II. Causes

  1. See Extraocular Movement
  2. Cerebrovascular Accident affecting Brodmann's area 8
    1. Conjugate deviation toward the side of the lesion (Eyes look toward the lesion)
    2. For example, eyes look to the right-sided CVA lesion as they are unable to look to the contralateral side
    3. Innervation of left-sided CN 6 nucleus is interrupted, as is Lateral Gaze Center and Medial Longitudinal Fasciculus
    4. Loss of Conjugate Gaze with interrupted Medial Longitudinal Fasciculus
      1. No signals passed to ipsilateral, right CN 3 medial rectus
    5. Neither left eye (CN 6 lateral rectus) nor right eye (CN 3 medial rectus) are able to look to the left
  3. Brainstem lesion
    1. Conjugate deviation away from the lesion
  4. Upper Midbrain lesion (or Hydrocephalus)
    1. Eyes deviated downward ("setting sun sign")
  5. Third nerve paralysis (CN 3 Palsy)
    1. Eye deviated downward and outward
  6. Fourth nerve paralysis (CN 4 palsy)
    1. Eye deviated upward (esp. on straight ahead and when adducted, looking medially)
  7. Sixth nerve paralysis (CN 6 Palsy)
    1. Eye deviated medially, when attempting lateral gaze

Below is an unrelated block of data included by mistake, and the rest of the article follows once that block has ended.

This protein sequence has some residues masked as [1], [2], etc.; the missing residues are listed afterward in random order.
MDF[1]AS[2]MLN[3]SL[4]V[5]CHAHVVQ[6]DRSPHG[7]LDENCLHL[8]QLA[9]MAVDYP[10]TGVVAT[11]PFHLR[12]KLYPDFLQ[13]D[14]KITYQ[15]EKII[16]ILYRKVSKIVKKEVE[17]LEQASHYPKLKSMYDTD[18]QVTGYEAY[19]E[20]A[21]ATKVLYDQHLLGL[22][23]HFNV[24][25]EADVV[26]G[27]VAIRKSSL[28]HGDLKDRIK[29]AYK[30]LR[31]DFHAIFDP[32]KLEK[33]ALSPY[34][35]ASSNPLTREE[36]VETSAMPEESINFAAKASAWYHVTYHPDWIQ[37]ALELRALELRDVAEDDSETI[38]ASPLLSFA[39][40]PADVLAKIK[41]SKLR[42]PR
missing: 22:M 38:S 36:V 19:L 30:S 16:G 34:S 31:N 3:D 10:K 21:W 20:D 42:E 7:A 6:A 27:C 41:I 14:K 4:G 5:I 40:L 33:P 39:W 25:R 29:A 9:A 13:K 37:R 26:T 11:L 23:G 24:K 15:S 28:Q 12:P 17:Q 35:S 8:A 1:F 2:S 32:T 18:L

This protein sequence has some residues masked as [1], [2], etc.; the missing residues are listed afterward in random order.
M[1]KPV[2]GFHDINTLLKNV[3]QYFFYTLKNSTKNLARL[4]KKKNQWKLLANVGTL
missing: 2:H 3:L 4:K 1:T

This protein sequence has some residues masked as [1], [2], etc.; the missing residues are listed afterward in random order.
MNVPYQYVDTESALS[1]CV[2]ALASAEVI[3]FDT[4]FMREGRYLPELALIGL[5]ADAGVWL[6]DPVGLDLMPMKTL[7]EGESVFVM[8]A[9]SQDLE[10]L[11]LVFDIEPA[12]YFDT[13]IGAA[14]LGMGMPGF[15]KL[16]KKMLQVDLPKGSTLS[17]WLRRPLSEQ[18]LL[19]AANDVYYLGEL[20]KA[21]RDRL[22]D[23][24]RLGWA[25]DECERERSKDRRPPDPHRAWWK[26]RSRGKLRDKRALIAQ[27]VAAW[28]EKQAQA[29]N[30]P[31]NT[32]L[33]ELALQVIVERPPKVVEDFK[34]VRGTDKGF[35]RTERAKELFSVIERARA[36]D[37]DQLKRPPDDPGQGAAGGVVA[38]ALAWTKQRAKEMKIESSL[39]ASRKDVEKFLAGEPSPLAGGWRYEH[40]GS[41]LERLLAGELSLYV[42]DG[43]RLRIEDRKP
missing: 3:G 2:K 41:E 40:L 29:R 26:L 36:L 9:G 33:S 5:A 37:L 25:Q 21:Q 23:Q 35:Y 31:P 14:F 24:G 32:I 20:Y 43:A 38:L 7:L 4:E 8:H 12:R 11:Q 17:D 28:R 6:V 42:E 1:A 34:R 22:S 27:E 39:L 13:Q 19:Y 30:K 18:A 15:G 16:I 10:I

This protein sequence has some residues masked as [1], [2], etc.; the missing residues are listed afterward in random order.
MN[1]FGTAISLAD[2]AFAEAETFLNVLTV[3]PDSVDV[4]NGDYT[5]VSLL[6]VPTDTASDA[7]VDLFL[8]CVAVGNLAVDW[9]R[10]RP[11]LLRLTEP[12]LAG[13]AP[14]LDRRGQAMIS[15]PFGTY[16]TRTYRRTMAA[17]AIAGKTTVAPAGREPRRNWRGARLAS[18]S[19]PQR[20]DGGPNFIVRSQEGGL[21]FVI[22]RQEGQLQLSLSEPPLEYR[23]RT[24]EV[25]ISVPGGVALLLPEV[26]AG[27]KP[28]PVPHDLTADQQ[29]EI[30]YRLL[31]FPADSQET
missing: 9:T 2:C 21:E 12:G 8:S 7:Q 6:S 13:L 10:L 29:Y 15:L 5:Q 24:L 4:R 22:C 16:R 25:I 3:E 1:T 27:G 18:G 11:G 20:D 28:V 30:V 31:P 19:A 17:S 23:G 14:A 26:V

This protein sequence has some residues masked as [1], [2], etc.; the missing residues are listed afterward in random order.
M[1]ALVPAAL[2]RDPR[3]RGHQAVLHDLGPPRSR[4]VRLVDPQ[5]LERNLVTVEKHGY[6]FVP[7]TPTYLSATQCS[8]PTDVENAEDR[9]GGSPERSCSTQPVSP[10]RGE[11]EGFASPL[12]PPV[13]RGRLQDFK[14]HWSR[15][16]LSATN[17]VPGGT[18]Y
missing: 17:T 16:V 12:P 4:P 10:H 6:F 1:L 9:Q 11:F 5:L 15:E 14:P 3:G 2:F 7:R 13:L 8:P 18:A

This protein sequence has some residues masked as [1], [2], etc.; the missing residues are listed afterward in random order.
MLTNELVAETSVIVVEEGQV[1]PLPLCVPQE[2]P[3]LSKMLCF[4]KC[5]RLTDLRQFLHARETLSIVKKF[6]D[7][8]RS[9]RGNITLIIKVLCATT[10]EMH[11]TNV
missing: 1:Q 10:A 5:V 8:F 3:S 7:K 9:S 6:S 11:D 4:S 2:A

8. Medial Longitudinal Fasciculus Syndrome (Internuclear Ophthalmoplegia)
    1. On lateral gaze, Cranial Nerve 6 abducts the ipsilateral eye
      1. To maintain Conjugate Gaze, a signal is passed via MLF to the contralateral eye's CN 3
        1. Opposite eye then adducts (moves medially) in parallel with the abducting eye
    2. With a MLF lesion, the adducting eye via CN 3 fails to adduct
      1. In response, the abducting eye (via CN 6) demonstrates Nystagmus
      2. Eyes able to converge normally
      3. Bilateral Medial Longitudinal Fasciculus lesions suggests Multiple Sclerosis

III. References

  1. Goldberg (2014) Clinical Neuroanatomy, Medmaster, p. 40-53

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